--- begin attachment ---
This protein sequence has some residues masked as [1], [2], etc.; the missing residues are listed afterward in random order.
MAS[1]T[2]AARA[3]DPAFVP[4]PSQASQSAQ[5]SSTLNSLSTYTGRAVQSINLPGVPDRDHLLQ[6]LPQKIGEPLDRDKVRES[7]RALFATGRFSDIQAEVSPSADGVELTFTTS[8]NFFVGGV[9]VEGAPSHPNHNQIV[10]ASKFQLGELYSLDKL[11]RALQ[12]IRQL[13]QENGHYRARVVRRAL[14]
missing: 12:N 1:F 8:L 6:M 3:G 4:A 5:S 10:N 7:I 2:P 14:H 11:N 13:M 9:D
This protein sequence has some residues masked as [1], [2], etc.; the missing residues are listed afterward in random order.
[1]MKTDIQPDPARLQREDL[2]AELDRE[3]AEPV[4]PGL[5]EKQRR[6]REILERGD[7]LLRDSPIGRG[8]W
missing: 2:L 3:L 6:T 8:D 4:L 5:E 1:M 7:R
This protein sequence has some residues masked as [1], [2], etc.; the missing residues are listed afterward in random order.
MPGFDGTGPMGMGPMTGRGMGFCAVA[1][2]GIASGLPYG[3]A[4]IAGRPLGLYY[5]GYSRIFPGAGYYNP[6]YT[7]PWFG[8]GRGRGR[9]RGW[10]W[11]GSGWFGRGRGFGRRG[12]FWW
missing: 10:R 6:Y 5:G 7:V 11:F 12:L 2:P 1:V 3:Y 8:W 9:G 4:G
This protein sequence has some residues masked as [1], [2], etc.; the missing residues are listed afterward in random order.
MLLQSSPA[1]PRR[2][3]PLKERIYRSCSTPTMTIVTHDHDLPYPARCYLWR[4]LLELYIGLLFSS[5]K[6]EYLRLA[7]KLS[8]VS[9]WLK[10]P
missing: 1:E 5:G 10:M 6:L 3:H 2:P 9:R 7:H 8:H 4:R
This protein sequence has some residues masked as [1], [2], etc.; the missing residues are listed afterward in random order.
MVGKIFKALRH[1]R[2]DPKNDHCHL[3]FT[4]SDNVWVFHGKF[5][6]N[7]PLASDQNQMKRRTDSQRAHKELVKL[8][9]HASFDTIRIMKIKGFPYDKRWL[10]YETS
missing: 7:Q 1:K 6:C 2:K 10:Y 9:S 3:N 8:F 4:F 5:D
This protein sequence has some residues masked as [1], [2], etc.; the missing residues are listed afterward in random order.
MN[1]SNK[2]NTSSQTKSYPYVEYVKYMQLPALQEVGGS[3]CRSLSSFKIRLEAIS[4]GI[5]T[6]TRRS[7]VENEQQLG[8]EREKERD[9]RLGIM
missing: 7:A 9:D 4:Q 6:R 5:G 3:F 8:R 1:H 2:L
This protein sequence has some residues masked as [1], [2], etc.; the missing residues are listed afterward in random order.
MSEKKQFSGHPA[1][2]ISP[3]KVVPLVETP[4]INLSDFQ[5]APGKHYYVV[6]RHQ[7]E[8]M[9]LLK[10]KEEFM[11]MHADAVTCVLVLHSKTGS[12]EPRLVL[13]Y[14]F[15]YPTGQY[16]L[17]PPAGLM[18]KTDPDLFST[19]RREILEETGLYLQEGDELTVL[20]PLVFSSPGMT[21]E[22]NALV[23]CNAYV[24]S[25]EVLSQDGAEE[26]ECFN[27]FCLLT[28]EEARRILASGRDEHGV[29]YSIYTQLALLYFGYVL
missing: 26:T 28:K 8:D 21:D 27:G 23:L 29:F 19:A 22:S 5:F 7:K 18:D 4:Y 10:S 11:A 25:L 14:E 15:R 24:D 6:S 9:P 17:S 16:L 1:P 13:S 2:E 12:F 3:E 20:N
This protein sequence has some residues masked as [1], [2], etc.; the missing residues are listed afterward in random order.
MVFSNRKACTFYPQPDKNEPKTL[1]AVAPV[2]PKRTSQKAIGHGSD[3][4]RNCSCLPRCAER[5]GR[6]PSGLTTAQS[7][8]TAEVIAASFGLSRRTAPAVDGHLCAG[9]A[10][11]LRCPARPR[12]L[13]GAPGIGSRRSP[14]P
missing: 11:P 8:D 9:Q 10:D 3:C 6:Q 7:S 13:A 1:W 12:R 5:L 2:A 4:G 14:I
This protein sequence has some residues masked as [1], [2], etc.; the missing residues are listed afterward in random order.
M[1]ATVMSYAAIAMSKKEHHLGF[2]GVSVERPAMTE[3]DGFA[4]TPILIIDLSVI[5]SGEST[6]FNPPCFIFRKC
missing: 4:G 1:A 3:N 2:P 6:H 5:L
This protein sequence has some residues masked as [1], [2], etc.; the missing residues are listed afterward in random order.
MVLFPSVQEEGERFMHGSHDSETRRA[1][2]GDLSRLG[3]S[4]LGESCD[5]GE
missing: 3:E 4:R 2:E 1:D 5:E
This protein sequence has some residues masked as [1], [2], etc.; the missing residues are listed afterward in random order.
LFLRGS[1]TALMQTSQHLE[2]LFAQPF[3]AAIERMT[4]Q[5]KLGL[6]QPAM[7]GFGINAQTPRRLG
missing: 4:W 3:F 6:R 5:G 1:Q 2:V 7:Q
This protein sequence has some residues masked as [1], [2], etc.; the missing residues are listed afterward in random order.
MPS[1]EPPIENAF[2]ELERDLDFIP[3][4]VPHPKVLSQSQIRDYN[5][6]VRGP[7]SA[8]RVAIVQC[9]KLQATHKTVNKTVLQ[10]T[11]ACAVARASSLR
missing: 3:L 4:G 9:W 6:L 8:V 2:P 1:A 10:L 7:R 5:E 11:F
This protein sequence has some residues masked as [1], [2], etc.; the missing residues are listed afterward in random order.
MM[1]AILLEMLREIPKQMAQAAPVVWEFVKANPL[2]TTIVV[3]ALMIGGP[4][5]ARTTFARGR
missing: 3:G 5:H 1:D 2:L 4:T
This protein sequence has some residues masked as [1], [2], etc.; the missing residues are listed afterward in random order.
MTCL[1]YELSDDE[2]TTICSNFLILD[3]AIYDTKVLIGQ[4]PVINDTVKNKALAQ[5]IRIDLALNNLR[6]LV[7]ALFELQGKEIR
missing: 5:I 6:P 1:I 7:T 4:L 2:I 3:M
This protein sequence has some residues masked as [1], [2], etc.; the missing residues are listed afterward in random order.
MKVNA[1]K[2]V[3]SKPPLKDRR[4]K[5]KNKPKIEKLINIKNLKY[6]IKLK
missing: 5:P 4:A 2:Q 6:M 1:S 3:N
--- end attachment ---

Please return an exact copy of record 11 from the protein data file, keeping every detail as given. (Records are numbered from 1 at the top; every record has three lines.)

This protein sequence has some residues masked as [1], [2], etc.; the missing residues are listed afterward in random order.
LFLRGS[1]TALMQTSQHLE[2]LFAQPF[3]AAIERMT[4]Q[5]KLGL[6]QPAM[7]GFGINAQTPRRLG
missing: 4:W 3:F 6:R 5:G 1:Q 2:V 7:Q